[Ab] Abstract:The membrane-anchored serine protease, matriptase, is consistently dysregulated in a range of human carcinomas, and high matriptase activity correlates with poor prognosis. Furthermore, matriptase is unique among tumor-associated proteases in that epithelial stem cell expression of the protease suffices to induce malignant transformation. Here, we use genetic epistasis analysis to identify proteinase-activated receptor (PAR)-2-dependent inflammatory signaling as an essential component of matriptase-mediated oncogenesis. In cell-based assays, matriptase was a potent activator of PAR-2, and PAR-2 activation by matriptase caused robust induction of nuclear factor (NF)κB through Gαi. Importantly, genetic elimination of PAR-2 from mice completely prevented matriptase-induced pre-malignant progression, including inflammatory cytokine production, inflammatory cell recruitment, epidermal hyperplasia and dermal fibrosis. Selective ablation of PAR-2 from bone marrow-derived cells did not prevent matriptase-driven pre-malignant progression, indicating that matriptase activates keratinocyte stem cell PAR-2 to elicit its pro-inflammatory and pro-tumorigenic effects. When combined with previous studies, our data suggest that dual induction of PAR-2-NFκB inflammatory signaling and PI3K-Akt-mTor survival/proliferative signaling underlies the transforming potential of matriptase and may contribute to pro-tumorigenic signaling in human epithelial carcinogenesis.
[Pt] Publication type:JOURNAL ARTICLE
[Em] Entry month:1501
[Cu] Class update date: 150117
[Lr] Last revision date:150117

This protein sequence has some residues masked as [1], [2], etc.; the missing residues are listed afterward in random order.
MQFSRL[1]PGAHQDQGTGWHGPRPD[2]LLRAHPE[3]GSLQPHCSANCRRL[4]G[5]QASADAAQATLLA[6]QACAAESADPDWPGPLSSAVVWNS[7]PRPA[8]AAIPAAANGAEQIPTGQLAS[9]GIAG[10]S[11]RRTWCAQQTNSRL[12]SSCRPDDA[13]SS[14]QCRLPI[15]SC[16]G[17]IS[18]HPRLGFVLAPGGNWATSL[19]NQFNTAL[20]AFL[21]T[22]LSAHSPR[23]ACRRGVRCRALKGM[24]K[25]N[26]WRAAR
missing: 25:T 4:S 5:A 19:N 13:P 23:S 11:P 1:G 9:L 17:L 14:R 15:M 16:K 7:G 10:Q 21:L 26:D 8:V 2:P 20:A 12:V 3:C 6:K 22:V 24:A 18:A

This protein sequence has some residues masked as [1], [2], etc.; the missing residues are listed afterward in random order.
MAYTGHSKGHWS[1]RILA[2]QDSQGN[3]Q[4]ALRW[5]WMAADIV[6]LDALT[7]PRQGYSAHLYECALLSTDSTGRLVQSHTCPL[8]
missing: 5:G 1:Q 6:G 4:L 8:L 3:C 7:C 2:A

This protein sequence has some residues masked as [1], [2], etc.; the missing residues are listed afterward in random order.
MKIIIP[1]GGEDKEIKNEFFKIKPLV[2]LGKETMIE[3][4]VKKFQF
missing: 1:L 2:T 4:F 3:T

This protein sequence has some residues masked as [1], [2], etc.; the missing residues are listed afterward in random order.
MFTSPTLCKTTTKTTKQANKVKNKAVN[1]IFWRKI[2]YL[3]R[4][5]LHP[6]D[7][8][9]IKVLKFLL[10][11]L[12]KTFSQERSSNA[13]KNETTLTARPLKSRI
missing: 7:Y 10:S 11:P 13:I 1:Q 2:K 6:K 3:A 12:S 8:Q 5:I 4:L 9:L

[Js] Journal subset:IM
[St] Status:In-Data-Review
[do] DOI:10.1038/onc.2013.563

  9 / 315805 MEDLINE  
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[PMID]: 25404732
[Au] Autor:Stewart MD; Ramani VC; Sanderson RD
[Ad] Address:From the Department of Pathology.
[Ti] Title:Shed Syndecan-1 Translocates to the Nucleus of Cells Delivering Growth Factors and Inhibiting Histone Acetylation: A NOVEL MECHANISM OF TUMOR-HOST CROSS-TALK.
[So] Source:J Biol Chem;290(2):941-9, 2015 Jan 9.
[Is] ISSN:1083-351X
[Cp] Country of publication:United States
[La] Language:eng
[Ab] Abstract:The heparan sulfate proteoglycan syndecan-1 is proteolytically shed from the surface of multiple myeloma cells and is abundant in the bone marrow microenvironment where it promotes tumor growth, angiogenesis, and metastasis. In this study, we demonstrate for the first time that shed syndecan-1 present in the medium conditioned by tumor cells is taken up by bone marrow-derived stromal cells and transported to the nucleus. Translocation of shed syndecan-1 (sSDC1) to the nucleus was blocked by addition of exogenous heparin or heparan sulfate, pretreatment of conditioned medium with heparinase III, or growth of cells in sodium chlorate, indicating that sulfated heparan sulfate chains are required for nuclear translocation. Interestingly, cargo bound to sSDC1 heparan sulfate chains (i.e. hepatocyte growth factor) was transported to the nucleus along with sSDC1, and removal of heparan sulfate-bound cargo from sSDC1 abolished its translocation to the nucleus. Once in the nucleus, sSDC1 binds to the histone acetyltransferase enzyme p300, and histone acetyltransferase activity and histone acetylation are diminished. These findings reveal a novel function for shed syndecan-1 in mediating tumor-host cross-talk by shuttling growth factors to the nucleus and by altering histone acetylation in host cells. In addition, this work has broad implications beyond myeloma because shed syndecan-1 is present in high levels in many tumor types as well as in other disease states.